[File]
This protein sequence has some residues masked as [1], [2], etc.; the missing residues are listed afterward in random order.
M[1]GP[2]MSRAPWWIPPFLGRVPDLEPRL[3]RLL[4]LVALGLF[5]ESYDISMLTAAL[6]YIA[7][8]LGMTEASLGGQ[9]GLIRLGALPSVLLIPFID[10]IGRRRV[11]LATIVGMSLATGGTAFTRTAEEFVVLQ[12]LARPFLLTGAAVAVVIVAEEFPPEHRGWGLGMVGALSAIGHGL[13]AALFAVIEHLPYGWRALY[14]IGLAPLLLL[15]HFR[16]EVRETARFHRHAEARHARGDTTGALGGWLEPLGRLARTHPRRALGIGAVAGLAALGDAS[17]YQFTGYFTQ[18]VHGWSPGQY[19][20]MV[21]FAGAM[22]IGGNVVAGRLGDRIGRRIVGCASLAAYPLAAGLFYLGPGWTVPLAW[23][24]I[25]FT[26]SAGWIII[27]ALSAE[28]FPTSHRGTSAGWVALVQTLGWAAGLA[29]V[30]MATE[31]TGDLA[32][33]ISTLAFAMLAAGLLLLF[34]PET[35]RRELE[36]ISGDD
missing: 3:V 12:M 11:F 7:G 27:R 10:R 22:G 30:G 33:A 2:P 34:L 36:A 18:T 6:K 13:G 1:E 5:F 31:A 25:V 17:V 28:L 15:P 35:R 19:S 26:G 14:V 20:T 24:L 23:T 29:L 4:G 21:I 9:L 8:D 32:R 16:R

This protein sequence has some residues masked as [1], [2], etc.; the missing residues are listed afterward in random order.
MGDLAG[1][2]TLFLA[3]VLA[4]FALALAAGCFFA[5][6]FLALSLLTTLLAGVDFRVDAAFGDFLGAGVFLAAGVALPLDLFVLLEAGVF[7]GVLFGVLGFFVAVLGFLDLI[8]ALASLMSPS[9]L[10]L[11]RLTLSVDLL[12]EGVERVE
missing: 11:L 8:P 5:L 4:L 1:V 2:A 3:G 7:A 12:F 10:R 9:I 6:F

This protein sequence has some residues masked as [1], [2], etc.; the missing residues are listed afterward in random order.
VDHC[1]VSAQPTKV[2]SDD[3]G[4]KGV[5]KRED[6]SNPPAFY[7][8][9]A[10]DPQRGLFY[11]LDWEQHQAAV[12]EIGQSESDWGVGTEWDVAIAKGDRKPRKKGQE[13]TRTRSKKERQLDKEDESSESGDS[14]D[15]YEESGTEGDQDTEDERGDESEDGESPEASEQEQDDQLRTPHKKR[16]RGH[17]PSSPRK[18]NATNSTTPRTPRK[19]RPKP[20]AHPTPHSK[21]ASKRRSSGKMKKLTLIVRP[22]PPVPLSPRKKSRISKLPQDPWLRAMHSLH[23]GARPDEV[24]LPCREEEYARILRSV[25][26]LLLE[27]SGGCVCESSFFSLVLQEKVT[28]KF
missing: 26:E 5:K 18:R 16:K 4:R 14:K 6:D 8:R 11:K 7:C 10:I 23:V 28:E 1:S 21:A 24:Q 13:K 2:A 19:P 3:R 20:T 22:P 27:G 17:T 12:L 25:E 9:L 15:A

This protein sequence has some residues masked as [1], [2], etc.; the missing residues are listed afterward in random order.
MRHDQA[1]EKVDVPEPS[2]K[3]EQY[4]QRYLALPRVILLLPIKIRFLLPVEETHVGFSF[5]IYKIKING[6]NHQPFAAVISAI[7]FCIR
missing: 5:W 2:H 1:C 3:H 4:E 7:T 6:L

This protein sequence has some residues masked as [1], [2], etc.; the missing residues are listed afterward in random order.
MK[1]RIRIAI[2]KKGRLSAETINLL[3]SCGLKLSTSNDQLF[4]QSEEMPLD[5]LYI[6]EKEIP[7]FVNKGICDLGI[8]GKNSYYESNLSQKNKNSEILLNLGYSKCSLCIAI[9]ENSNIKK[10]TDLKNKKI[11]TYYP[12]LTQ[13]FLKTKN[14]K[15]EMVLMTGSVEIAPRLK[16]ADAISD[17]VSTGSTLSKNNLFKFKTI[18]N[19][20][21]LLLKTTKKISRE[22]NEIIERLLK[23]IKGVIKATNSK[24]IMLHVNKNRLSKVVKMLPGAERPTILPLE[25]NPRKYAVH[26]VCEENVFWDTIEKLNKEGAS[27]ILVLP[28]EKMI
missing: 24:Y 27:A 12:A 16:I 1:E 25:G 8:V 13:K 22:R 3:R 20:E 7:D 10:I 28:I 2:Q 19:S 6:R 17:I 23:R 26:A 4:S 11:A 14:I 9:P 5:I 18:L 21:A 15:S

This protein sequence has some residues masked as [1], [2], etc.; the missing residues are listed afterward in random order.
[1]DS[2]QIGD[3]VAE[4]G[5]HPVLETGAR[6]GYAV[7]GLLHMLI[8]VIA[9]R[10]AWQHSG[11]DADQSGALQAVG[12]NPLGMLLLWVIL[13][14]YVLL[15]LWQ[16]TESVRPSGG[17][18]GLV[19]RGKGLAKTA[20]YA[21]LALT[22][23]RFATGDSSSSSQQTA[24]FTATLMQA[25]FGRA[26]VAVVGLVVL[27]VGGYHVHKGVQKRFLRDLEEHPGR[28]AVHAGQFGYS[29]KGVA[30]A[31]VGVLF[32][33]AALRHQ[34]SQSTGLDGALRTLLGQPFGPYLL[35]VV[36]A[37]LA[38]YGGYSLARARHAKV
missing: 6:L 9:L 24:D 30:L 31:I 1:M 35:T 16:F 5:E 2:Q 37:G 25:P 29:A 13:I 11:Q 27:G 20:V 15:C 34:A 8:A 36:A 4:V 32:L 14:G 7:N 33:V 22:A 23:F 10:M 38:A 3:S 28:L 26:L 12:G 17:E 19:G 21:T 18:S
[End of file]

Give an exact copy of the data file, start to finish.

This protein sequence has some residues masked as [1], [2], etc.; the missing residues are listed afterward in random order.
M[1]GP[2]MSRAPWWIPPFLGRVPDLEPRL[3]RLL[4]LVALGLF[5]ESYDISMLTAAL[6]YIA[7][8]LGMTEASLGGQ[9]GLIRLGALPSVLLIPFID[10]IGRRRV[11]LATIVGMSLATGGTAFTRTAEEFVVLQ[12]LARPFLLTGAAVAVVIVAEEFPPEHRGWGLGMVGALSAIGHGL[13]AALFAVIEHLPYGWRALY[14]IGLAPLLLL[15]HFR[16]EVRETARFHRHAEARHARGDTTGALGGWLEPLGRLARTHPRRALGIGAVAGLAALGDAS[17]YQFTGYFTQ[18]VHGWSPGQY[19][20]MV[21]FAGAM[22]IGGNVVAGRLGDRIGRRIVGCASLAAYPLAAGLFYLGPGWTVPLAW[23][24]I[25]FT[26]SAGWIII[27]ALSAE[28]FPTSHRGTSAGWVALVQTLGWAAGLA[29]V[30]MATE[31]TGDLA[32][33]ISTLAFAMLAAGLLLLF[34]PET[35]RRELE[36]ISGDD
missing: 3:V 12:M 11:F 7:G 27:R 10:R 22:G 30:G 33:A 2:P 34:L 36:A 18:T 6:K 13:G 1:E 5:F 31:A 25:V 17:V 28:L 15:P 35:R 19:S 26:G 14:V 20:T 24:L 23:T 29:L 4:G 21:I 9:L 8:D 32:R 16:R

This protein sequence has some residues masked as [1], [2], etc.; the missing residues are listed afterward in random order.
MGDLAG[1][2]TLFLA[3]VLA[4]FALALAAGCFFA[5][6]FLALSLLTTLLAGVDFRVDAAFGDFLGAGVFLAAGVALPLDLFVLLEAGVF[7]GVLFGVLGFFVAVLGFLDLI[8]ALASLMSPS[9]L[10]L[11]RLTLSVDLL[12]EGVERVE
missing: 11:L 8:P 5:L 4:L 1:V 2:A 3:G 7:A 12:F 10:R 9:I 6:F

This protein sequence has some residues masked as [1], [2], etc.; the missing residues are listed afterward in random order.
VDHC[1]VSAQPTKV[2]SDD[3]G[4]KGV[5]KRED[6]SNPPAFY[7][8][9]A[10]DPQRGLFY[11]LDWEQHQAAV[12]EIGQSESDWGVGTEWDVAIAKGDRKPRKKGQE[13]TRTRSKKERQLDKEDESSESGDS[14]D[15]YEESGTEGDQDTEDERGDESEDGESPEASEQEQDDQLRTPHKKR[16]RGH[17]PSSPRK[18]NATNSTTPRTPRK[19]RPKP[20]AHPTPHSK[21]ASKRRSSGKMKKLTLIVRP[22]PPVPLSPRKKSRISKLPQDPWLRAMHSLH[23]GARPDEV[24]LPCREEEYARILRSV[25][26]LLLE[27]SGGCVCESSFFSLVLQEKVT[28]KF
missing: 26:E 5:K 18:R 16:K 4:R 14:K 6:D 8:R 11:K 7:C 10:I 23:V 28:E 1:S 21:A 24:Q 13:K 2:A 19:P 3:R 20:T 22:P 27:G 17:T 12:L 25:E 9:L 15:A

This protein sequence has some residues masked as [1], [2], etc.; the missing residues are listed afterward in random order.
MRHDQA[1]EKVDVPEPS[2]K[3]EQY[4]QRYLALPRVILLLPIKIRFLLPVEETHVGFSF[5]IYKIKING[6]NHQPFAAVISAI[7]FCIR
missing: 5:W 2:H 1:C 3:H 4:E 7:T 6:L

This protein sequence has some residues masked as [1], [2], etc.; the missing residues are listed afterward in random order.
MK[1]RIRIAI[2]KKGRLSAETINLL[3]SCGLKLSTSNDQLF[4]QSEEMPLD[5]LYI[6]EKEIP[7]FVNKGICDLGI[8]GKNSYYESNLSQKNKNSEILLNLGYSKCSLCIAI[9]ENSNIKK[10]TDLKNKKI[11]TYYP[12]LTQ[13]FLKTKN[14]K[15]EMVLMTGSVEIAPRLK[16]ADAISD[17]VSTGSTLSKNNLFKFKTI[18]N[19][20][21]LLLKTTKKISRE[22]NEIIERLLK[23]IKGVIKATNSK[24]IMLHVNKNRLSKVVKMLPGAERPTILPLE[25]NPRKYAVH[26]VCEENVFWDTIEKLNKEGAS[27]ILVLP[28]EKMI
missing: 24:Y 27:A 12:A 16:I 1:E 25:G 8:V 13:K 22:R 3:R 20:E 7:D 10:I 28:I 2:Q 19:S 6:R 17:I 23:R 26:A 4:S 11:A 14:I 9:P 5:I 18:L 21:A 15:S

This protein sequence has some residues masked as [1], [2], etc.; the missing residues are listed afterward in random order.
[1]DS[2]QIGD[3]VAE[4]G[5]HPVLETGAR[6]GYAV[7]GLLHMLI[8]VIA[9]R[10]AWQHSG[11]DADQSGALQAVG[12]NPLGMLLLWVIL[13][14]YVLL[15]LWQ[16]TESVRPSGG[17][18]GLV[19]RGKGLAKTA[20]YA[21]LALT[22][23]RFATGDSSSSSQQTA[24]FTATLMQA[25]FGRA[26]VAVVGLVVL[27]VGGYHVHKGVQKRFLRDLEEHPGR[28]AVHAGQFGYS[29]KGVA[30]A[31]VGVLF[32][33]AALRHQ[34]SQSTGLDGALRTLLGQPFGPYLL[35]VV[36]A[37]LA[38]YGGYSLARARHAKV
missing: 6:L 9:L 24:D 30:L 31:I 1:M 35:T 16:F 5:E 2:Q 37:G 25:P 29:A 13:I 11:Q 27:G 20:V 15:C 34:A 8:A 36:A 4:V 32:L 14:G 7:N 33:V 22:A 23:F 10:M 38:A 3:S 28:L 26:L 12:G 17:E 19:G 21:T 18:S